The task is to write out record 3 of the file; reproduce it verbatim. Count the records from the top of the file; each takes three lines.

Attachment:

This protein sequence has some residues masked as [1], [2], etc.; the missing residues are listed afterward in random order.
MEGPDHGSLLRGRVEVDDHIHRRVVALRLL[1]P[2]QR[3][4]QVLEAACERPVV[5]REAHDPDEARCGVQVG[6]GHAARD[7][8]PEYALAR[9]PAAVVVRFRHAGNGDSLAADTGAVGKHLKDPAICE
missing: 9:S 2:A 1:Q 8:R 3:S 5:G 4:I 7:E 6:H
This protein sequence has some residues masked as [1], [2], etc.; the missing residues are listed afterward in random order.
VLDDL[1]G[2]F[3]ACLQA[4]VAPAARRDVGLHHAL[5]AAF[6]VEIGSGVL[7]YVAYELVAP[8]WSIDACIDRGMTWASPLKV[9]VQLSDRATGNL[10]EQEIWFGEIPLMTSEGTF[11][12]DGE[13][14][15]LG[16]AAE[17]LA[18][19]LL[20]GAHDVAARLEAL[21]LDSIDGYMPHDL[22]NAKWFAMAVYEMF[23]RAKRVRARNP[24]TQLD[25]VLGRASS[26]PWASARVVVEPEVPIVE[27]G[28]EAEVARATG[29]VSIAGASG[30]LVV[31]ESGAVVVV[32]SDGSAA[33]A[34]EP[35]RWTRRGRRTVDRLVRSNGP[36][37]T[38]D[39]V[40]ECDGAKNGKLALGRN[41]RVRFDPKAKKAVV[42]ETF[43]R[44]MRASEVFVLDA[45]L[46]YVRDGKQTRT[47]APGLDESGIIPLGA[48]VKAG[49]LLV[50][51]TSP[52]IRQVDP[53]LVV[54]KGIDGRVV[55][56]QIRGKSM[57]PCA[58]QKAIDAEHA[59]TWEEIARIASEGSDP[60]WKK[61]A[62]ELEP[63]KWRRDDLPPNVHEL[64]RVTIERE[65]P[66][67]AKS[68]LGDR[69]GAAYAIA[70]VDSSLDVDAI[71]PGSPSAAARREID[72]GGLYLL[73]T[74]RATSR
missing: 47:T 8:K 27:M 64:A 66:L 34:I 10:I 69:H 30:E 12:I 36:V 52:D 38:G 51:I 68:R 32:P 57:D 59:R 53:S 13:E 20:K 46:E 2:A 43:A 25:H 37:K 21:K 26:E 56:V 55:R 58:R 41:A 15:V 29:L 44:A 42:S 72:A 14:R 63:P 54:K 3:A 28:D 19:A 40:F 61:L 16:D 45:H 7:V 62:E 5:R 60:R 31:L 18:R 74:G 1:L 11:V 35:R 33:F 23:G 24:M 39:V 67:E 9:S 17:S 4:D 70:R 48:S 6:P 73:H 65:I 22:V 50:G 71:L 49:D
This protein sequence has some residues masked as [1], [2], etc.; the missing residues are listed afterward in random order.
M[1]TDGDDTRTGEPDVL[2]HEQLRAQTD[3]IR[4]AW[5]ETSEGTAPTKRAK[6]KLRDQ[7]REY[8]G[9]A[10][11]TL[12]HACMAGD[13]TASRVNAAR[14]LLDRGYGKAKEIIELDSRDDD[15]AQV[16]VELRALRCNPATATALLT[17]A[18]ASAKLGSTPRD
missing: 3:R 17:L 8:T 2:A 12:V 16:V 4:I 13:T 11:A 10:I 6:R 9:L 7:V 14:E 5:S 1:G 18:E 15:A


This protein sequence has some residues masked as [1], [2], etc.; the missing residues are listed afterward in random order.
M[1]TDGDDTRTGEPDVL[2]HEQLRAQTD[3]IR[4]AW[5]ETSEGTAPTKRAK[6]KLRDQ[7]REY[8]G[9]A[10][11]TL[12]HACMAGD[13]TASRVNAAR[14]LLDRGYGKAKEIIELDSRDDD[15]AQV[16]VELRALRCNPATATALLT[17]A[18]ASAKLGSTPRD
missing: 3:R 17:L 8:T 2:A 12:V 16:V 4:I 13:T 11:A 10:I 6:R 9:L 7:V 14:E 5:S 1:G 18:E 15:A